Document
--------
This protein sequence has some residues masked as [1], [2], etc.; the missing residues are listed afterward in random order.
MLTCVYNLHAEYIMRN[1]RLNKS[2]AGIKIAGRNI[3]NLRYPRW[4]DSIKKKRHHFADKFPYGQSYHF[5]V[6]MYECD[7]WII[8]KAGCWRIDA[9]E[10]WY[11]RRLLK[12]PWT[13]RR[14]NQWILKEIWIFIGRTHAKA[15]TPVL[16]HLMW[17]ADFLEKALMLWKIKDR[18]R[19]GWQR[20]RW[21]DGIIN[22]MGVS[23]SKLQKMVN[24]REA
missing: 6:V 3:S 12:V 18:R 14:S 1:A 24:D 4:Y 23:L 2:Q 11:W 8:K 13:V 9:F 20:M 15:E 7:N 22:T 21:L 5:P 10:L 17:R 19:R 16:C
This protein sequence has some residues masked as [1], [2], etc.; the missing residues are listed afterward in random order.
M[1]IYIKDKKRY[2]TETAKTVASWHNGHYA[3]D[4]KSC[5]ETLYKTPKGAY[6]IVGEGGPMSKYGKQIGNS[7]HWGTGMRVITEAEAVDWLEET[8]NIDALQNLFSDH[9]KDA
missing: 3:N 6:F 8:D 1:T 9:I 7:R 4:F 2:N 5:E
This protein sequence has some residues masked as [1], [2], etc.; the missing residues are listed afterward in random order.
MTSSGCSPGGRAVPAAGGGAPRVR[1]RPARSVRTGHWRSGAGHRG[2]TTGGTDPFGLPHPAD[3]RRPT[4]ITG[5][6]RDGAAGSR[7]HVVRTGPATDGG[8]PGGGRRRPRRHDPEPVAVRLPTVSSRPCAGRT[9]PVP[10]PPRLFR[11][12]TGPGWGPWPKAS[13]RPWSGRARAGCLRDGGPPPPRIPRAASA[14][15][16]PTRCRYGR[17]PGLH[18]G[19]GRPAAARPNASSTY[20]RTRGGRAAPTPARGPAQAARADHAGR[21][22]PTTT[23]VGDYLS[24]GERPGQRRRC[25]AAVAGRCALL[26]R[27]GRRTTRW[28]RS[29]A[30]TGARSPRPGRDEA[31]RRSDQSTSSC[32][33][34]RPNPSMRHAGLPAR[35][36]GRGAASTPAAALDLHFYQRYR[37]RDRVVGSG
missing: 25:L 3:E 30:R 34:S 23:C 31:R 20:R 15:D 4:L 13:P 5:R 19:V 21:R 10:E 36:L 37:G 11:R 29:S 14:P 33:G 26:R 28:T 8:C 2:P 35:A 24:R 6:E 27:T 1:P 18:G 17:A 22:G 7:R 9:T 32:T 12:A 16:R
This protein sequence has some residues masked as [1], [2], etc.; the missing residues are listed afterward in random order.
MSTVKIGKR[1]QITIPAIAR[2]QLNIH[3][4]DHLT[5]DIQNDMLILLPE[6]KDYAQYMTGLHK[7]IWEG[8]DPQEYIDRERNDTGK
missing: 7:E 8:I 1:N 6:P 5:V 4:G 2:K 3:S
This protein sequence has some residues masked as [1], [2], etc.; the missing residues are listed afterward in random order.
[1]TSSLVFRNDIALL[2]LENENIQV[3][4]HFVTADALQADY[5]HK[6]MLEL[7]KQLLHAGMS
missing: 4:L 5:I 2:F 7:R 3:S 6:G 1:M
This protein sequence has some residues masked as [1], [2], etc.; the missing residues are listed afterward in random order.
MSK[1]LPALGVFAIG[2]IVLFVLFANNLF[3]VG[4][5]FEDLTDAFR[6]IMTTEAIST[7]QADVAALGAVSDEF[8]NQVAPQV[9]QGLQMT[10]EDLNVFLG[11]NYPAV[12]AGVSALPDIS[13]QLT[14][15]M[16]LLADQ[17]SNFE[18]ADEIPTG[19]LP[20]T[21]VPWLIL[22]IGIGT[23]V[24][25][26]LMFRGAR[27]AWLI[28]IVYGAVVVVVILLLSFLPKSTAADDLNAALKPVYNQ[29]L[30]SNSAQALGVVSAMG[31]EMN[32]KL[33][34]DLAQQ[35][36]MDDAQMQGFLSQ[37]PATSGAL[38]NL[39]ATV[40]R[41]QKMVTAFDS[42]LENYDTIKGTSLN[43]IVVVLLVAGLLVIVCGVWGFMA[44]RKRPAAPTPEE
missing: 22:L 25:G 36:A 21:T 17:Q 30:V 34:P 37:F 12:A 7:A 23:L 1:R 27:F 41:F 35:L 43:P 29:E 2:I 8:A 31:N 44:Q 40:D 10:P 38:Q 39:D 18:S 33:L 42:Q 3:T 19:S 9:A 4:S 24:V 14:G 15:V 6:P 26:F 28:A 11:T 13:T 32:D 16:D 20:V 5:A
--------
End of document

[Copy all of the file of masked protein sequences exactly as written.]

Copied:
This protein sequence has some residues masked as [1], [2], etc.; the missing residues are listed afterward in random order.
MLTCVYNLHAEYIMRN[1]RLNKS[2]AGIKIAGRNI[3]NLRYPRW[4]DSIKKKRHHFADKFPYGQSYHF[5]V[6]MYECD[7]WII[8]KAGCWRIDA[9]E[10]WY[11]RRLLK[12]PWT[13]RR[14]NQWILKEIWIFIGRTHAKA[15]TPVL[16]HLMW[17]ADFLEKALMLWKIKDR[18]R[19]GWQR[20]RW[21]DGIIN[22]MGVS[23]SKLQKMVN[24]REA
missing: 6:V 3:S 12:V 18:R 14:S 1:A 24:D 4:Y 23:L 2:Q 11:W 8:K 13:V 9:F 20:M 15:E 7:N 22:T 21:L 5:P 10:L 17:R 19:R 16:C
This protein sequence has some residues masked as [1], [2], etc.; the missing residues are listed afterward in random order.
M[1]IYIKDKKRY[2]TETAKTVASWHNGHYA[3]D[4]KSC[5]ETLYKTPKGAY[6]IVGEGGPMSKYGKQIGNS[7]HWGTGMRVITEAEAVDWLEET[8]NIDALQNLFSDH[9]KDA
missing: 3:N 6:F 8:D 1:T 9:I 7:R 4:F 2:N 5:E
This protein sequence has some residues masked as [1], [2], etc.; the missing residues are listed afterward in random order.
MTSSGCSPGGRAVPAAGGGAPRVR[1]RPARSVRTGHWRSGAGHRG[2]TTGGTDPFGLPHPAD[3]RRPT[4]ITG[5][6]RDGAAGSR[7]HVVRTGPATDGG[8]PGGGRRRPRRHDPEPVAVRLPTVSSRPCAGRT[9]PVP[10]PPRLFR[11][12]TGPGWGPWPKAS[13]RPWSGRARAGCLRDGGPPPPRIPRAASA[14][15][16]PTRCRYGR[17]PGLH[18]G[19]GRPAAARPNASSTY[20]RTRGGRAAPTPARGPAQAARADHAGR[21][22]PTTT[23]VGDYLS[24]GERPGQRRRC[25]AAVAGRCALL[26]R[27]GRRTTRW[28]RS[29]A[30]TGARSPRPGRDEA[31]RRSDQSTSSC[32][33][34]RPNPSMRHAGLPAR[35][36]GRGAASTPAAALDLHFYQRYR[37]RDRVVGSG
missing: 25:L 3:E 30:R 34:S 23:C 31:R 20:R 15:D 4:L 13:P 5:R 19:V 21:R 10:E 36:L 37:G 11:R 29:S 14:P 33:G 26:R 28:T 8:C 2:P 35:A 24:R 6:E 27:T 1:P 18:G 17:A 22:G 7:R 9:T 32:T 12:A 16:R
This protein sequence has some residues masked as [1], [2], etc.; the missing residues are listed afterward in random order.
MSTVKIGKR[1]QITIPAIAR[2]QLNIH[3][4]DHLT[5]DIQNDMLILLPE[6]KDYAQYMTGLHK[7]IWEG[8]DPQEYIDRERNDTGK
missing: 7:E 8:I 1:N 6:P 5:V 4:G 2:K 3:S
This protein sequence has some residues masked as [1], [2], etc.; the missing residues are listed afterward in random order.
[1]TSSLVFRNDIALL[2]LENENIQV[3][4]HFVTADALQADY[5]HK[6]MLEL[7]KQLLHAGMS
missing: 4:L 5:I 2:F 7:R 3:S 6:G 1:M
This protein sequence has some residues masked as [1], [2], etc.; the missing residues are listed afterward in random order.
MSK[1]LPALGVFAIG[2]IVLFVLFANNLF[3]VG[4][5]FEDLTDAFR[6]IMTTEAIST[7]QADVAALGAVSDEF[8]NQVAPQV[9]QGLQMT[10]EDLNVFLG[11]NYPAV[12]AGVSALPDIS[13]QLT[14][15]M[16]LLADQ[17]SNFE[18]ADEIPTG[19]LP[20]T[21]VPWLIL[22]IGIGT[23]V[24][25][26]LMFRGAR[27]AWLI[28]IVYGAVVVVVILLLSFLPKSTAADDLNAALKPVYNQ[29]L[30]SNSAQALGVVSAMG[31]EMN[32]KL[33][34]DLAQQ[35][36]MDDAQMQGFLSQ[37]PATSGAL[38]NL[39]ATV[40]R[41]QKMVTAFDS[42]LENYDTIKGTSLN[43]IVVVLLVAGLLVIVCGVWGFMA[44]RKRPAAPTPEE
missing: 22:L 25:G 36:A 21:T 17:Q 30:V 34:P 37:F 12:A 7:A 23:L 1:R 27:F 41:F 35:L 43:P 29:E 2:I 8:A 31:N 44:Q 40:D 10:P 38:Q 39:D 18:S 33:L 42:Q 3:T 19:S 9:A 4:S 24:V 14:G 15:V 6:P 26:F 28:A 11:T 13:T 32:D 16:D 20:V 5:A